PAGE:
Last week, I brought attention to a new magazine which targets teens as their audience. The magazine is called The Conservative Teen, and the first release comes out this winter.
As a contributor, I received an early release copy for review. As I said in my last entry, when I was invited to contribute, I was thrilled; when I received my copy and saw the others who contributed, my first thought was, “How did I get into the room?”
That notwithstanding, I want to return to my previous endorsement, and heartily promote the magazine. I have now read the publication cover to cover. Impressions? It is solid, and stands in a league of its own for educating and encouraging today’s teens who feel isolated and accosted by an agenda in the media, entertainment, education, government, and even some churches which undermines the founding principles of our country and Judeo/Christian values.
There are 17 articles on 50 pages, and advertising is almost non-existent. The images and visual finish of the magazine is of the highest quality. Each and every article is analytical, maintains high expectations of literacy while helping the reader to understand vocabulary part and parcel to advanced communication - especially words bandied about but rarely explained (e.g. bureaucrat). Topics include: bias in the media, global warming questions, the future debt paying generation, protection of the unborn, abstinence education, educational reform, America as a unique country, the importance of family, ideals of our founding, the Declaration of Independence and its meaning, how government actually creates and sustains poverty, suggested readings, a spotlight on a selected college, and more. Truly, the magazine is exceptionally well-written, instructional, and a most refreshing addition to what’s out there now.
By the way, after having read the magazine, I offer this: Don’t be fooled into thinking that this is some “dummied down” milktoast explanation which teens will find patronizing. Readers will have to stay focused and willing to think as they are reading. The articles are engaging but require engagement. It’s similar to sitting in a college level class listening to a professor who really knows his or her topic, wants to help the students learn, and is a very good communicator to boot. And here’s the nugget: Most adults I know would learn much, and intelllectually profit, from reading this magazine. While the target audience is for conservative teens, I enjoyed, and learned, from every single article.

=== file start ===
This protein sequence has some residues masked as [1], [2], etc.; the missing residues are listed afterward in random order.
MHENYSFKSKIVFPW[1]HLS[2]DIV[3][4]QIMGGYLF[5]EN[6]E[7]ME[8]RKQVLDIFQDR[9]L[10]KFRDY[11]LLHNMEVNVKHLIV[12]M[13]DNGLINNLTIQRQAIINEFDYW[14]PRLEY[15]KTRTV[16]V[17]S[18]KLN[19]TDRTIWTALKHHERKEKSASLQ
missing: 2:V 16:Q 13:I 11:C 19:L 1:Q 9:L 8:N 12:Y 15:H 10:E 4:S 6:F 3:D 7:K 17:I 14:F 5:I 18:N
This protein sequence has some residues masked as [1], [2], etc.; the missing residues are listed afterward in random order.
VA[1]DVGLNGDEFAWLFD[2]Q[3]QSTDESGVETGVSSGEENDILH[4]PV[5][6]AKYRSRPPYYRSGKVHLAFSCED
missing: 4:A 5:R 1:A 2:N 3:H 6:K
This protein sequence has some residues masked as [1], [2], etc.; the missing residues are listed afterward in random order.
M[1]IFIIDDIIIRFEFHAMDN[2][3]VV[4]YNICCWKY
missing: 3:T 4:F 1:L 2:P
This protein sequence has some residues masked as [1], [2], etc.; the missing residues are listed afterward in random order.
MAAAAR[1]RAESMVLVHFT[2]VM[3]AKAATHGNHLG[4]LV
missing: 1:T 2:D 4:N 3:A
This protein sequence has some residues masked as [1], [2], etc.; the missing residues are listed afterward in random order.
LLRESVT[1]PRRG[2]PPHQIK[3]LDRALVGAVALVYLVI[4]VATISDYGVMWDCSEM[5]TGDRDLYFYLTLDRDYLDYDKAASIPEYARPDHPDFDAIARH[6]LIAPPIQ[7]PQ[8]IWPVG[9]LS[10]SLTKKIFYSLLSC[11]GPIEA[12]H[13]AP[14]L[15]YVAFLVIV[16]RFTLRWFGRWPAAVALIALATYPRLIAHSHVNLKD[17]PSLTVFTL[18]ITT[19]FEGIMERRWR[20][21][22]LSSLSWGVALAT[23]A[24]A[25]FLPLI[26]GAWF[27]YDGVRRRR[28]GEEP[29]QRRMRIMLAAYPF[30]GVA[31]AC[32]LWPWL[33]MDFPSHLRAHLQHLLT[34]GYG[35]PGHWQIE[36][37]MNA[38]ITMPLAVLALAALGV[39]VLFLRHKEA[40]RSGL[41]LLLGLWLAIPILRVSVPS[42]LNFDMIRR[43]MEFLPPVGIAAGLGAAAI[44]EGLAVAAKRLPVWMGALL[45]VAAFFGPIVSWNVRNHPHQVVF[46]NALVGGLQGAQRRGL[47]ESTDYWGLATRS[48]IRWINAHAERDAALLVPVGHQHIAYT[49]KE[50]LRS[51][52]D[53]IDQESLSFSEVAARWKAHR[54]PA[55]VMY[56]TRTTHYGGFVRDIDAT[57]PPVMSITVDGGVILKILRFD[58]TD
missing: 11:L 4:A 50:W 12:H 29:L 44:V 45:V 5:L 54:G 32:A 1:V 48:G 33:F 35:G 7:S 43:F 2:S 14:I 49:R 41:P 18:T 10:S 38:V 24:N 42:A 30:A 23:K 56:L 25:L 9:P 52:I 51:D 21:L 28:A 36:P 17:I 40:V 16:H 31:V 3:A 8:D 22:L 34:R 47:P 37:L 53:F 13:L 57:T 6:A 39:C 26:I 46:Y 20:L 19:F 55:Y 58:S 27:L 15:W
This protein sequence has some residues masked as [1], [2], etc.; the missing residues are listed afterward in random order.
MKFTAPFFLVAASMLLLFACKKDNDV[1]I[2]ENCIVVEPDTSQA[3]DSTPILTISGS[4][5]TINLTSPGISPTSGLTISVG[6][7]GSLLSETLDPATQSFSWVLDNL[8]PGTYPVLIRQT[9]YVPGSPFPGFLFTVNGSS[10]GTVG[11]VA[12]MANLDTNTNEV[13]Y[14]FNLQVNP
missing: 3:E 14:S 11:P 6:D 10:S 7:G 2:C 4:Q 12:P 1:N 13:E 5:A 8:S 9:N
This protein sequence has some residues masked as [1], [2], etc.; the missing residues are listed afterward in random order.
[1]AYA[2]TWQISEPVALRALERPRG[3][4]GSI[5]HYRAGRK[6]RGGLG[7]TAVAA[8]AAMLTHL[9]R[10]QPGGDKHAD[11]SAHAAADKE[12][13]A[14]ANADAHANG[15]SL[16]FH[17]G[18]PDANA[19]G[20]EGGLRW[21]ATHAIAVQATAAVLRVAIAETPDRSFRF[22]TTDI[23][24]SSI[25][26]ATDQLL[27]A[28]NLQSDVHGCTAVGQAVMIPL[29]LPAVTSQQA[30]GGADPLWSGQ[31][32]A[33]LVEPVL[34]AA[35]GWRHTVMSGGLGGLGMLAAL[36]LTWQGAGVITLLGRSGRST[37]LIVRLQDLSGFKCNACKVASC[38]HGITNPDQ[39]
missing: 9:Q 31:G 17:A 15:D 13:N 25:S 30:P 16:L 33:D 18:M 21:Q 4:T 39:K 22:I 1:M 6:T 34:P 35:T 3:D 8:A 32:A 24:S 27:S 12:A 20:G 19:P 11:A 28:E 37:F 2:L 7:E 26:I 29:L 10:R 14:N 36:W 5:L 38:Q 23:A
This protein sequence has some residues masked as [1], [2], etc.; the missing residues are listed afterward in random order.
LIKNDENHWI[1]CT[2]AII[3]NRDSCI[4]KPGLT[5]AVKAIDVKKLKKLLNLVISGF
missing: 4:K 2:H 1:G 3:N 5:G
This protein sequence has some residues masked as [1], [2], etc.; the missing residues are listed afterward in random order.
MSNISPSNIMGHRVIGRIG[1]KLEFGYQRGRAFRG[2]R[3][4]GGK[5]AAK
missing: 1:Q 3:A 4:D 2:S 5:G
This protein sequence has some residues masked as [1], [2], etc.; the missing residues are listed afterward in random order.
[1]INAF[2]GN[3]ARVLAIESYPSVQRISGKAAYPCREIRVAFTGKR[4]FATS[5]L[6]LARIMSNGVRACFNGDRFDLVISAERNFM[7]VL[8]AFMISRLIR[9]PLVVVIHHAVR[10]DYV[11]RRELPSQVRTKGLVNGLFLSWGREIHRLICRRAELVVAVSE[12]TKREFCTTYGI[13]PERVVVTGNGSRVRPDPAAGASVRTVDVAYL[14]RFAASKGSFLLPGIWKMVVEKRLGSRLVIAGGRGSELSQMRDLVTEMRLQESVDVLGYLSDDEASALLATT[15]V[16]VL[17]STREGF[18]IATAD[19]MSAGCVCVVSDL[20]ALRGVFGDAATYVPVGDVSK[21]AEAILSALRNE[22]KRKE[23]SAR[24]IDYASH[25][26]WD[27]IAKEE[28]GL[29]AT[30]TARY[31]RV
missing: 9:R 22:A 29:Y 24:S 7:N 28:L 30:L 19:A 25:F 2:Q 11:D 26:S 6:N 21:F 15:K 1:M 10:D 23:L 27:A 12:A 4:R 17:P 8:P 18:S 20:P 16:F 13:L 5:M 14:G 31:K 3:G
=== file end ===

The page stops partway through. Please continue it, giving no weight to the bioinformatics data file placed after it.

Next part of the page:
“Crikey, Brigleb,” you say. “You sound like the Fuller Brush man doing door to door sales!” (Those too young to know about Fuller Brush salesmen, I’m sure Wikipedia has an entry.) Further, you’re suspicious I’m on commission. Nope. I wasn’t paid for my article, nor will I recieve a penny from the subscription sales, nor was I encouraged to “Get the word out.” I’m just generally excited to see this type of publication addressing this audience and being produced at such a high standard.
Is it perfect? No. For starters, it’s being presented as a quarterly rather than a monthly. I’d love to see it go 12 issues per year, but there are specific reasons for not doing so. Like other quarterlies, by not racing the monthly deadline demon, they can maintain a higher level of quality; too, the publishers anticipate the magazine being used as an educational resource and desire to NOT overburden students by inundating their existing and demanding schedule.
Many of the columnists - while nationally acclaimed writers - may be writing to this target audience for the first time. In some cases, they assume too much background knowledge on the part of the teens. (I know this from having spent so many years with this age group in a school setting.) I’m glad the writers did not dummy down their content and end up presenting some patronizing or shallow offering. As I said, readers will be forced to think and stay actively engaged - which is a good thing. The concepts and terms will become more comfortable and then secondary to the reader’s base of knowledge as they move from one article to the next. Finally, some might criticize the magazine for not presenting a balance between positions. In other words, this is not a “point - counterpoint” publication. The Conservative Teen is decidely, well, conservative. There is no pretense of being neutral. it is a decidely conservative offering. The goal in publishing this magazine is to provide education, understanding, analysis, information, support, assurance, hope and strategies for today’s teens who are constantly exposed to a liberal perspective on their computers, on television, in print, at their school, and generally, within society at large.
In conclusion, if this sounds like something you’d be interested in providing for a teen you know, or a teacher who needs a conservative resource, or for yourself (I promise, at 57 years of age, I found the entire magazine interesting, encouraging, and informative), click on the image of the magazine, and you’ll be re-directed to their website. For less than $20/year, you’ll get 4 issues of great reading that just may end up impacting the future of our country.